What role was played by the Electoral College in the 2000 Presidential election?

1 Answer
Feb 27, 2016

A very significant one indeed; for the College determined who became the next President.


For one of the few times in U.S. history, the president who won (George W. Bush) did not receive the most votes.

This is due to the structuring of the Electoral College system in America. I won't go into detail, but basically each state has a certain number of votes called electoral votes. The number of these votes is determined by the population of the state (that is, the more people, the more votes). The purpose of these votes is in choosing the next president; a candidate needs at least 270 votes to win. In the extremely, extremely rare case of a tie, Congress decides on the next president.

For example, in my home state of Connecticut, we have 7 electoral votes. The candidate who receives the most votes in my state gets those seven votes, so he or she only needs 263 more to win. Unfortunately, because we have so few votes, most candidates don't really care about our state ;(. However, this changes when it comes to a big state like California or Texas, where losing could cost you the whole election. In 2000, Democratic candidate Al Gore won more votes than Bush, but Bush won the important states with a lot of electoral votes. As a result, he won the election despite having less votes from the actual American people.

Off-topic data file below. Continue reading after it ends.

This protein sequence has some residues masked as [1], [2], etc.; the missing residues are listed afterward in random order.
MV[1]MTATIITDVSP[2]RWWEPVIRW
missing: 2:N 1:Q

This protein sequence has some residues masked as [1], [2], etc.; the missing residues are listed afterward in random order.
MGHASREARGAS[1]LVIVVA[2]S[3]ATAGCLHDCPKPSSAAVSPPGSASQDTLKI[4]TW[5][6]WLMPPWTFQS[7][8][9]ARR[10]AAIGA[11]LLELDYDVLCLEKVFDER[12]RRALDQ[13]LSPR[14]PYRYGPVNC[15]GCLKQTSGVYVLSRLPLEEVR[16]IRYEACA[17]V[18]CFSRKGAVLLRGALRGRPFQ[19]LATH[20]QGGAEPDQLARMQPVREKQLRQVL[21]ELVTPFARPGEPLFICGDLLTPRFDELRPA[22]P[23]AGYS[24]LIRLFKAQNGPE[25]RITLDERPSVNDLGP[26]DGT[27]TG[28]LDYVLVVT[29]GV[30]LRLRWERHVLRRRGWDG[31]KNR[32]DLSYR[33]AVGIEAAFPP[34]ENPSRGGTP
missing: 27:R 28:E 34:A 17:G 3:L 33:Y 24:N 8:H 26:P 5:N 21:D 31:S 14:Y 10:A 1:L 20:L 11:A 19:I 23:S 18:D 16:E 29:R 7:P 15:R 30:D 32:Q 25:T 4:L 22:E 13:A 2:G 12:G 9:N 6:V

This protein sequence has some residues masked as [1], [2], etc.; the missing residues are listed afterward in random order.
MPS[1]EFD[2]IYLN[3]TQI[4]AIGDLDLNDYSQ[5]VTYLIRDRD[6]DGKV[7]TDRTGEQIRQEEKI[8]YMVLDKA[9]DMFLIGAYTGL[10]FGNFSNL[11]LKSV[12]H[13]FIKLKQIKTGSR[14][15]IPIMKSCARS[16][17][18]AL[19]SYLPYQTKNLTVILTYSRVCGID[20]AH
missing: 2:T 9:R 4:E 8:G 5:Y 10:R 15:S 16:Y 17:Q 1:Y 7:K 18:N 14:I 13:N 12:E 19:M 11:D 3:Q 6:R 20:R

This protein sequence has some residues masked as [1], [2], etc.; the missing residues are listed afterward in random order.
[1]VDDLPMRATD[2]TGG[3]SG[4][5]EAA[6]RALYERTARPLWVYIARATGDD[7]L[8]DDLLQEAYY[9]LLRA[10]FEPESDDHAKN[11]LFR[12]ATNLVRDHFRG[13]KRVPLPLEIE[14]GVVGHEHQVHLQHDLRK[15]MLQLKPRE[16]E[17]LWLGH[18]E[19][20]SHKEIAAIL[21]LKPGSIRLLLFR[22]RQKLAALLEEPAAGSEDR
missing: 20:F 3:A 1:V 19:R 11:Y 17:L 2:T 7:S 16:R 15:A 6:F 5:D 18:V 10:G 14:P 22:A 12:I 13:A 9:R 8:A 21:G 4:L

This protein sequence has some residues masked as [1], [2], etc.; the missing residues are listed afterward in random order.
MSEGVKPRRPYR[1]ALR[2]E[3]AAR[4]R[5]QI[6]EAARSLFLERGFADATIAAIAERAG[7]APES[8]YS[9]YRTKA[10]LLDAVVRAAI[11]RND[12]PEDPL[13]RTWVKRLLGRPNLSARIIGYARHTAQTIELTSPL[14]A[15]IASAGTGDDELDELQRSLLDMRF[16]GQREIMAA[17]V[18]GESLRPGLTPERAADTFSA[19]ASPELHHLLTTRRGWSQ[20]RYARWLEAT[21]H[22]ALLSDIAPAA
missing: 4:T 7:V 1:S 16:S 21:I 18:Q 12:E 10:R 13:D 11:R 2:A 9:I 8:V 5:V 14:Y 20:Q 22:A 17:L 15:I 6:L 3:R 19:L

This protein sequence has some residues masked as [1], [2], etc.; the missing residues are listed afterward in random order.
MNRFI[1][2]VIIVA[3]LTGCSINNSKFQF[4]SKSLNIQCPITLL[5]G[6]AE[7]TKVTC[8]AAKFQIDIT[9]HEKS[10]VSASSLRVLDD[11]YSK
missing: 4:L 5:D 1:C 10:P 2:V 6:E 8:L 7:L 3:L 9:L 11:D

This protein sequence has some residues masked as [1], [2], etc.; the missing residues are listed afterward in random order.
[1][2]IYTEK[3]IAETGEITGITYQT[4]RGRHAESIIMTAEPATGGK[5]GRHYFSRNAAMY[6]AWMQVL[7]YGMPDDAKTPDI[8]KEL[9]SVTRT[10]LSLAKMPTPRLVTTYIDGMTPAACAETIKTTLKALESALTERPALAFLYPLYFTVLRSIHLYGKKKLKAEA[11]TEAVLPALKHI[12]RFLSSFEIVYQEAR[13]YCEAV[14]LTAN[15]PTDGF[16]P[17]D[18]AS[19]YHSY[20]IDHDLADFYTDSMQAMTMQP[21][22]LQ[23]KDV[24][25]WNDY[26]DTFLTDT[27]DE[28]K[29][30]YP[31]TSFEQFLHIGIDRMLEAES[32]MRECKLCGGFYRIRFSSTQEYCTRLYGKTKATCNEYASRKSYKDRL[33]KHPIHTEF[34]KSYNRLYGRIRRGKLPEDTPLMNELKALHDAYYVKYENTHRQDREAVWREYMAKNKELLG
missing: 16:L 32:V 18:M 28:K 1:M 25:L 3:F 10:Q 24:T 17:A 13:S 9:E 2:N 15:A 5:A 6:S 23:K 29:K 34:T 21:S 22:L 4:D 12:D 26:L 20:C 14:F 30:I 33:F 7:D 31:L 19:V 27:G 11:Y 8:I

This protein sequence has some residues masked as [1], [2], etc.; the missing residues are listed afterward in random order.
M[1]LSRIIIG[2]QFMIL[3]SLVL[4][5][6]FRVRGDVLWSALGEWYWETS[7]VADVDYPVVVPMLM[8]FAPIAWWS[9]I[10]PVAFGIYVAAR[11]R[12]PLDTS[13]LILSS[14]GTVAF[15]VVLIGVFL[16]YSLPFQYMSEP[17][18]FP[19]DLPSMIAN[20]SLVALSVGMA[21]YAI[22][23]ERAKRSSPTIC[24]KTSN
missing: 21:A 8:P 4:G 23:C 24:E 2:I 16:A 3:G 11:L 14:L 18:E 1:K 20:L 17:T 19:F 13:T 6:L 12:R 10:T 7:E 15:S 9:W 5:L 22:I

As an interesting side note, there is a lot of controversy surrounding the 2000 election. Some people claim that Bush used his influence in Florida (his brother was the governor) to rig the election. Had Gore won Florida instead of Bush, Gore would have become the president. There were recounts, and petitions, and a whole lot of speculation, but in the end Bush won by about 500 votes. Pretty darn close.